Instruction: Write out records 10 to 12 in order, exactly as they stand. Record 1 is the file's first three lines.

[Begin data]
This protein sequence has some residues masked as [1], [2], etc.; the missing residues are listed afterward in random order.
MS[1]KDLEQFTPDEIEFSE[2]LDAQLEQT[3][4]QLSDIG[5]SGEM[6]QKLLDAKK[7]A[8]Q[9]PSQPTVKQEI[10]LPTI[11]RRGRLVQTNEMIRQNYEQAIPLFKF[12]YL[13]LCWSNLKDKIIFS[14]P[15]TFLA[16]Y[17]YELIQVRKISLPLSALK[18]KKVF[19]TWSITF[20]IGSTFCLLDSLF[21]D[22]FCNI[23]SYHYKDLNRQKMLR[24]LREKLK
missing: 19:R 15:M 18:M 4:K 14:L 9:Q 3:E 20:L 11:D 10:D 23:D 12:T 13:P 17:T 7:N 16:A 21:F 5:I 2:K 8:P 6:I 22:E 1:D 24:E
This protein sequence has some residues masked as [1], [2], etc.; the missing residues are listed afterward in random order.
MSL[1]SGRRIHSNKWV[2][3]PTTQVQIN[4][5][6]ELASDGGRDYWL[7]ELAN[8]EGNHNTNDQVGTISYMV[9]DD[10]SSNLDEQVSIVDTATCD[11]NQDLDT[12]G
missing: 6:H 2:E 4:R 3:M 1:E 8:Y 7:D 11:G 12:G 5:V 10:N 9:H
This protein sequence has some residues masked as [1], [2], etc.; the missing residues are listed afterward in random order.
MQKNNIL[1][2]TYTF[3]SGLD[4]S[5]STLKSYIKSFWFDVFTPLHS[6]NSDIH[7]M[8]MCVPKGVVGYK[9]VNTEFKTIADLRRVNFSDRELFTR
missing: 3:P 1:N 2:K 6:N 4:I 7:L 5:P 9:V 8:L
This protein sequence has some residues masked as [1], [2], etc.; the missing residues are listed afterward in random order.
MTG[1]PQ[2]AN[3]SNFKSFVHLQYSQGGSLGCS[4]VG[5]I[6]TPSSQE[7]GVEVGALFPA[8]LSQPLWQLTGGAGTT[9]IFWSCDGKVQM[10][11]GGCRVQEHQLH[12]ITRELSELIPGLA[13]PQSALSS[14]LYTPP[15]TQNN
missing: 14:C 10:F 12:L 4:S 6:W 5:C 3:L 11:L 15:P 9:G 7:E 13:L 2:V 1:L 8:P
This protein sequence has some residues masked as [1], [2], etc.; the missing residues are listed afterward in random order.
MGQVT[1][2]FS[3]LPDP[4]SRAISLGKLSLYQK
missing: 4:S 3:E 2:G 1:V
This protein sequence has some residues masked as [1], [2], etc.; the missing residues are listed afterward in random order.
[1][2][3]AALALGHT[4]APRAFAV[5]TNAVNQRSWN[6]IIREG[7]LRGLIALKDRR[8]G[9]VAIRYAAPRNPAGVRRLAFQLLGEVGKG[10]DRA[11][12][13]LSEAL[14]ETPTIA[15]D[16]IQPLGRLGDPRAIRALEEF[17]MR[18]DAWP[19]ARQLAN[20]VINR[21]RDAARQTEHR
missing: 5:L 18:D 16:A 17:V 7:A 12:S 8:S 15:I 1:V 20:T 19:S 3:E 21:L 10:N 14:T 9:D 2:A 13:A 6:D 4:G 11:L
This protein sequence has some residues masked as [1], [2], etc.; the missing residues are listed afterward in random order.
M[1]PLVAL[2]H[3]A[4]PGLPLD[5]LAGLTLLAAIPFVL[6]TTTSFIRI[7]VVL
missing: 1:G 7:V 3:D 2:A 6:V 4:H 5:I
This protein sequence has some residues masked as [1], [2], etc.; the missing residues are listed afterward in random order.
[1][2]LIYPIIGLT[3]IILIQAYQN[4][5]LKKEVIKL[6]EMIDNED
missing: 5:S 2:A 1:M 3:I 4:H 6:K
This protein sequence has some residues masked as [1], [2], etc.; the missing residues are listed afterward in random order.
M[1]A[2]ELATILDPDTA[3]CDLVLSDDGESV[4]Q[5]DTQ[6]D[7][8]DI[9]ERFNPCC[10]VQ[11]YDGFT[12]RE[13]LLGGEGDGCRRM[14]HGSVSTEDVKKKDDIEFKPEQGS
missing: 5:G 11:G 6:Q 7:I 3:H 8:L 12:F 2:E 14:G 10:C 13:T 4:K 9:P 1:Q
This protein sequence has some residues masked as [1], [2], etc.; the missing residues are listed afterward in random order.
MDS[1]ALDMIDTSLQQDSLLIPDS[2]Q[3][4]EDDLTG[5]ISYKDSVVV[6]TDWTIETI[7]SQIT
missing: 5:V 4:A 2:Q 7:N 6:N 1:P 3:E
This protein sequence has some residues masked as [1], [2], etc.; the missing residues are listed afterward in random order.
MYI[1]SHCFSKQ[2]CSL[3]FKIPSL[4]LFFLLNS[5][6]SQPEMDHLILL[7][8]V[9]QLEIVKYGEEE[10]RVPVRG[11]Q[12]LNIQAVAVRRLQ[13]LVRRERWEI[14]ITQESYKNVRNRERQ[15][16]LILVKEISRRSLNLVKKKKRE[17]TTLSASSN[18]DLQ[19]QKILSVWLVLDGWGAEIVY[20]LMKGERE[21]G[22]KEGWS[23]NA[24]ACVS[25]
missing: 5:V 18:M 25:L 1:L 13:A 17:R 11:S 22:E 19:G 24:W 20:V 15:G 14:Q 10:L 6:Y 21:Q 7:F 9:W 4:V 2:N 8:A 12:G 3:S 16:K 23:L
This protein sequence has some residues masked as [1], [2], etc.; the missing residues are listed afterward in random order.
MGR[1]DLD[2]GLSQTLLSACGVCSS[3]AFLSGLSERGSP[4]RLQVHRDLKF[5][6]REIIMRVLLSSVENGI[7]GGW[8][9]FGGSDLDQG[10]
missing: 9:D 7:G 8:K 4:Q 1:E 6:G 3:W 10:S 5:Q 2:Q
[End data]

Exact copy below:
This protein sequence has some residues masked as [1], [2], etc.; the missing residues are listed afterward in random order.
MDS[1]ALDMIDTSLQQDSLLIPDS[2]Q[3][4]EDDLTG[5]ISYKDSVVV[6]TDWTIETI[7]SQIT
missing: 5:V 4:A 2:Q 7:N 6:N 1:P 3:E
This protein sequence has some residues masked as [1], [2], etc.; the missing residues are listed afterward in random order.
MYI[1]SHCFSKQ[2]CSL[3]FKIPSL[4]LFFLLNS[5][6]SQPEMDHLILL[7][8]V[9]QLEIVKYGEEE[10]RVPVRG[11]Q[12]LNIQAVAVRRLQ[13]LVRRERWEI[14]ITQESYKNVRNRERQ[15][16]LILVKEISRRSLNLVKKKKRE[17]TTLSASSN[18]DLQ[19]QKILSVWLVLDGWGAEIVY[20]LMKGERE[21]G[22]KEGWS[23]NA[24]ACVS[25]
missing: 5:V 18:M 25:L 1:L 13:A 17:R 11:S 22:E 19:G 24:W 20:V 15:G 14:Q 10:L 6:Y 21:Q 7:F 9:W 4:V 2:N 8:A 12:G 3:S 16:K 23:L
This protein sequence has some residues masked as [1], [2], etc.; the missing residues are listed afterward in random order.
MGR[1]DLD[2]GLSQTLLSACGVCSS[3]AFLSGLSERGSP[4]RLQVHRDLKF[5][6]REIIMRVLLSSVENGI[7]GGW[8][9]FGGSDLDQG[10]
missing: 9:D 7:G 8:K 4:Q 1:E 6:G 3:W 10:S 5:Q 2:Q